Author Topic: SCRUB: Delta IV-H - NROL-71 - December 8, 2018 - VAFB SLC-6 (20:15 PST)  (Read 36067 times)

Offline eeergo

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Offline envy887

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Re: Delta IV-H - NROL-71 - Dec. 7, 2018 - VAFB SLC-6
« Reply #41 on: 11/21/2018 06:13 PM »
Delay to Dec 7th:

https://twitter.com/NatReconOfc/status/1065273975381594114

Does this have anything to do with SSO-A slipping to the 27th? Can VAFB turn the range around in 48 hours, or was the 29th too tight?

Offline Newton_V

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Re: Delta IV-H - NROL-71 - Dec. 7, 2018 - VAFB SLC-6
« Reply #42 on: 11/21/2018 08:01 PM »
Does this have anything to do with SSO-A slipping to the 27th?
No.

Offline zubenelgenubi

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Re: Delta IV-H - NROL-71 - December 7, 2018 - VAFB SLC-6
« Reply #43 on: 11/23/2018 10:30 PM »
<Rod Serling>For your consideration...</Rod Serling>

Via browser search, I found this Yelp review, with images, on the Moffett Bay Trail, re: possible preparations at Moffett Field to load a satellite payload on a C-5.

Reviewer Fred T hypothesizes that the preparations that he witnessed were for the nighttime transfer of the NROL-71 KH-11 from the Lockheed-Martin Sunnyvale facility to Vandenberg AFB.

His images in the review were taken from the trail.  Review dated June 27, 2018.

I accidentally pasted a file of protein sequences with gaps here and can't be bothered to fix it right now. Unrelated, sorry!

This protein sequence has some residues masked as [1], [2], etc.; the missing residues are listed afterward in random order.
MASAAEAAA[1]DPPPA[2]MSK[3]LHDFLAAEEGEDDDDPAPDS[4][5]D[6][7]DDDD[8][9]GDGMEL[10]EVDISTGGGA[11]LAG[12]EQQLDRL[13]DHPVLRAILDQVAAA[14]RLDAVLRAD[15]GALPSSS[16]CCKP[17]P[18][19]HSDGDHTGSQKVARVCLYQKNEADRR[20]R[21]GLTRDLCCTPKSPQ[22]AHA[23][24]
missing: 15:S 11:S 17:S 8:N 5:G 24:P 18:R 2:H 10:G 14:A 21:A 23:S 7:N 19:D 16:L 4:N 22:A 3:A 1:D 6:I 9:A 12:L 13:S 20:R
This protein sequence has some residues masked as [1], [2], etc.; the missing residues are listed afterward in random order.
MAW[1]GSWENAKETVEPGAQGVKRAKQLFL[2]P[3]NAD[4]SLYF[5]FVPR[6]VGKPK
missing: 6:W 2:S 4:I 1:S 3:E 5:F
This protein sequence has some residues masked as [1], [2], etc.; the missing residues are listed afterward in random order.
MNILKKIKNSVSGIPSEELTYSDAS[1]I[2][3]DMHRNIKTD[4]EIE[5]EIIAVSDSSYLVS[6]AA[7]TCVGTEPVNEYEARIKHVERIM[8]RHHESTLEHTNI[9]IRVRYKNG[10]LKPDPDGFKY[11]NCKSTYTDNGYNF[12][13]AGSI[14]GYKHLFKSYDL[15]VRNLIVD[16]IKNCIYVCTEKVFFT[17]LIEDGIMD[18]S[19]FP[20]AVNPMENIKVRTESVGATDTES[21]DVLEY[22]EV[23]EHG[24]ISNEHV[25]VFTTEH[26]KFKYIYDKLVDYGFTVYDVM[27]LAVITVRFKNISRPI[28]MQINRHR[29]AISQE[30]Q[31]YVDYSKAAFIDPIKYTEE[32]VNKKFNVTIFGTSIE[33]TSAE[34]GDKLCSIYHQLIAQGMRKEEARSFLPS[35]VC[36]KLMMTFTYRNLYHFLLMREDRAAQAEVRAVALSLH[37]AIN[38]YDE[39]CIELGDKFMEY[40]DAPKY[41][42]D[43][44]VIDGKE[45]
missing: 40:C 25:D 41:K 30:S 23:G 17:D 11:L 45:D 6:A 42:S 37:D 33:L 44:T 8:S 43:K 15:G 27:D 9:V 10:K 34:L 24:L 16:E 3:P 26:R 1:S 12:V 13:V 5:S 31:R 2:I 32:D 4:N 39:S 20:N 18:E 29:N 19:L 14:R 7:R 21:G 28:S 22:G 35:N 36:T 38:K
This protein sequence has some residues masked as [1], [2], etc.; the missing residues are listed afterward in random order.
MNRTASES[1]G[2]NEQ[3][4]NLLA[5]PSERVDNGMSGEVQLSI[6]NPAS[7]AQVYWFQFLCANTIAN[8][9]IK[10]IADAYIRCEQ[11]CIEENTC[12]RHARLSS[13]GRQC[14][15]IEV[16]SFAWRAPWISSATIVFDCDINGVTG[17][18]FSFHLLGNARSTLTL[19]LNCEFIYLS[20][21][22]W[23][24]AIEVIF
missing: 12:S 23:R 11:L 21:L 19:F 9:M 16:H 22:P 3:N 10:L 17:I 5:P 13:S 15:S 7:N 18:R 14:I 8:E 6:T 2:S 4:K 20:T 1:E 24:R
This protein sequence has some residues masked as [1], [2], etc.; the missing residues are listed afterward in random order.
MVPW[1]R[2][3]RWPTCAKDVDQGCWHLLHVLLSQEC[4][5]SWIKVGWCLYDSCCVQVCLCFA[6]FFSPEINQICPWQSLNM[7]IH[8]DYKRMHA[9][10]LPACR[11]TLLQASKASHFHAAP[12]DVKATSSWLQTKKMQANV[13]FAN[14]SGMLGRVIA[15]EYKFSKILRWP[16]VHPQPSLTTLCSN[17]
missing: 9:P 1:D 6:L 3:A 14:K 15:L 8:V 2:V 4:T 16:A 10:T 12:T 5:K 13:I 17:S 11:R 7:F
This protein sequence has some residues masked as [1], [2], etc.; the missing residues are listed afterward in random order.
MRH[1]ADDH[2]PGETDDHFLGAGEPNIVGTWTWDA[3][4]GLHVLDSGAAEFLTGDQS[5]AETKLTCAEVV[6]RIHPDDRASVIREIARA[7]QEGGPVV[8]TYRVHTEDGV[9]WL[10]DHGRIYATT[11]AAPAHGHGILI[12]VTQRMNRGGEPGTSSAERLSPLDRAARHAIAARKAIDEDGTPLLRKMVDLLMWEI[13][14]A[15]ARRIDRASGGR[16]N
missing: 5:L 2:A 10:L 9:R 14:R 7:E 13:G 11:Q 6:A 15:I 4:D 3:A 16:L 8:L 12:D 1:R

Please read the review for his evidence/deduction chain.

Plausible?  (I'm not suggesting a definitive answer.)
« Last Edit: 11/24/2018 12:30 AM by zubenelgenubi »
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Offline Newton_V

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Re: Delta IV-H - NROL-71 - Nov. 29, 2018 - VAFB SLC-6
« Reply #44 on: 11/25/2018 03:15 PM »
Patch-ology:
Significance of the initials on the bald eagle's two dog-tags?  I noted they were whited out in the image up-thread with the original Klingon phrase.
https://en.wikipedia.org/wiki/Joshua_Chamberlain


Offline Alter Sachse

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Re: Delta IV-H - NROL-71 - December 7, 2018 - VAFB SLC-6
« Reply #45 on: 11/30/2018 01:27 PM »
unusual
launch 08:19 PM PST ---> 04:19 UTC (?)

https://www.ulalaunch.com/missions/delta-iv-nrol-71

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Re: Delta IV-H - NROL-71 - December 7, 2018 - VAFB SLC-6
« Reply #46 on: 11/30/2018 08:21 PM »
National Reconnaissance Office  8 hrs · Facebook

Our mission patch #NROL71 depicts an eagle as the symbol of both freedom and the nation, which provides a fitting mascot to represent NRO's support to our nation's warfighter. The initials "JLC" on the foreground dog-tag are in honor of Col. Joshua L. Chamberlain, a Union commander who was awarded the Medal of Honor for his heroism at the battle of Gettysburg, July 2, 1863, when he held the Union Army's southern flank at Little Round Top against a repeated assault from Confederate forces. Col. Chamberlain's heroism, leadership, and commitment to 'service before self' exemplify the ethos of the American service member.